The Mole was watching the Munster vs Treviso game at Thomond Park on the idiot-box a couple of weeks ago, and was struck by one selection call in particular. Niall Ronan hobbled off just before halftime, and he was replaced by … Donncha O’Callaghan.
Billy Holland was left sitting on the bench. Your openside goes off in the first half, and you replace him not with the replacement flanker you’ve named in your matchday squad, but with a front-jumping second row? In those circumstances, the reality of the situation facing Holland couldn’t be avoided: instead of the injuries to his backrow team-mates providing him with the chance to really go out and make a name for himself, to prove his worth to the squad, they were instead showing the management’s true assessment of his value. Tough break, kid.
The same thing happened the next week in Munster’s home fixture against Castres in Round 5 of the Heineken Cup. Again, Niall Ronan was forced to pull out of the game in the first half – this time with what has since been confirmed with a serious knee injury – and again Munster went for the O’Callaghan card.
It’s difficult not to see it as a show of contempt for Billy Holland’s abilities from his own coaches. Holland was sitting on the bench as a replacement blindside: you’d think that if the openside goes off, they just switch O’Mahony around and bring in Holland on the blindside. Nah. Instead, they put one of their starting second rows to blindside, brought on another second row, and switched their blindside to openside.
As bad as that was, a final indignity has been inflicted on Holland with the selection for the final match of the group stages against Northampton. With Ronan ruled out for the remainder of the season, Donncha O’Callaghan starts at No4 and Donnacha Ryan starts at No6. Mick O’Driscoll is called into the squad as the replacement second row, and Billy Holland loses his place on the bench to 22-year old academy player Dave O’Callaghan [often known as DOC 2.0, for obvious reasons].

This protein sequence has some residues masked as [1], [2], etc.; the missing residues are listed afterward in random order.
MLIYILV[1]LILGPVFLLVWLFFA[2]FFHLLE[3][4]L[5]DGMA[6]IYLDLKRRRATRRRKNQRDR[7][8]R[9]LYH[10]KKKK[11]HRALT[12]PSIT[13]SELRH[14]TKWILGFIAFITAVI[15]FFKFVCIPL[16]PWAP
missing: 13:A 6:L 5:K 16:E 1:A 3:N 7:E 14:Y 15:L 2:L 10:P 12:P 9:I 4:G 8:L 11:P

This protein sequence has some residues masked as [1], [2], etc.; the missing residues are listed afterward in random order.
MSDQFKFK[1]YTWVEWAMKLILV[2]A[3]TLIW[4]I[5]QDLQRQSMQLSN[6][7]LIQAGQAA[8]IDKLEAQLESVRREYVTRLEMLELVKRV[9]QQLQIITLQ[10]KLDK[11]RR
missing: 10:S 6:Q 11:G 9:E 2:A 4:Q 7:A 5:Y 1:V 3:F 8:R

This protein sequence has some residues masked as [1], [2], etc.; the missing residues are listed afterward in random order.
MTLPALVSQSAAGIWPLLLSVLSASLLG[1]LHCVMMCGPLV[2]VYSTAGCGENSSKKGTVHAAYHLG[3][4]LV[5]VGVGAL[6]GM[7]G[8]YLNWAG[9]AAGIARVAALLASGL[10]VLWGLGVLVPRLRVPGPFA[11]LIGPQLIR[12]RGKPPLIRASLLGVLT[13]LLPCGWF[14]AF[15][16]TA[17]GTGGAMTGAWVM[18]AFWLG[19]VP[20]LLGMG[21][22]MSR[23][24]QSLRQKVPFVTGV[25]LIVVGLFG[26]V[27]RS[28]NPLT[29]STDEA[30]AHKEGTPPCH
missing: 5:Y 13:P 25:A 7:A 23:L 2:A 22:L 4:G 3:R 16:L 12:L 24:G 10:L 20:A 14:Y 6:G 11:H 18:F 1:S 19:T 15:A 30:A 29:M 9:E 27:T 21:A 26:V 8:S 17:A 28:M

O’Callaghan has only started one game for Munster, and is essentially a younger version of Billy Holland – a guy who was a second-row at schools and underage level, but has been switched to the blindside because he lacks a little bit of height and strength for the engine room at an elite level. He doesn’t cover openside or No8, so it’s a straight like-for-like replacement, with the coaches showing more faith in the academy nipper than in a guy who is in his fifth season for the province.
It must be a smack in the mouth for Holland, who was part of two great performances for Munster against touring international teams – the All Blacks in 2008 and Australia in 2010. He’s a durable, versatile and intelligent player who unfortunately falls between two stools: too small to be a first-class second-row, and too slow to be a first-class blindside.
Despite his close ties to the province [his old man Jerry is a former Munster player and manager], Holland should really cut his ties with Munster and move on. He’s not going anywhere in his career with the province, and maybe it’s the death of a dream. However, he is absolutely capable of making a life for himself in pro rugby: he’s not there just because he’s the ex-manager’s kid, he’s a good player in his own right and needs to go somewhere that he can play games and fulfill his potential.
Now, Billy Holland may not be the name that Connacht fans dream of, but a guy like that would be a great addition to their squad. He’s capable of playing a couple of positions, has relatively few miles on the clock for a 26 year old and must have a serious chip on his shoulder about the lack of gametime he’s received over the last three years. He would be much better off in Connacht than in Munster, even though Connacht are strong at No6.
Holland is a player with savvy and grit – and considerable pedigree, he’s got Ireland Schools, Ireland U19s and Ireland U21s caps – who could do well in either the Premiership or in France, so it’s not as though he has no options open to him. However, he should read the writing on the wall and realize that it’s not going to happen for him at home.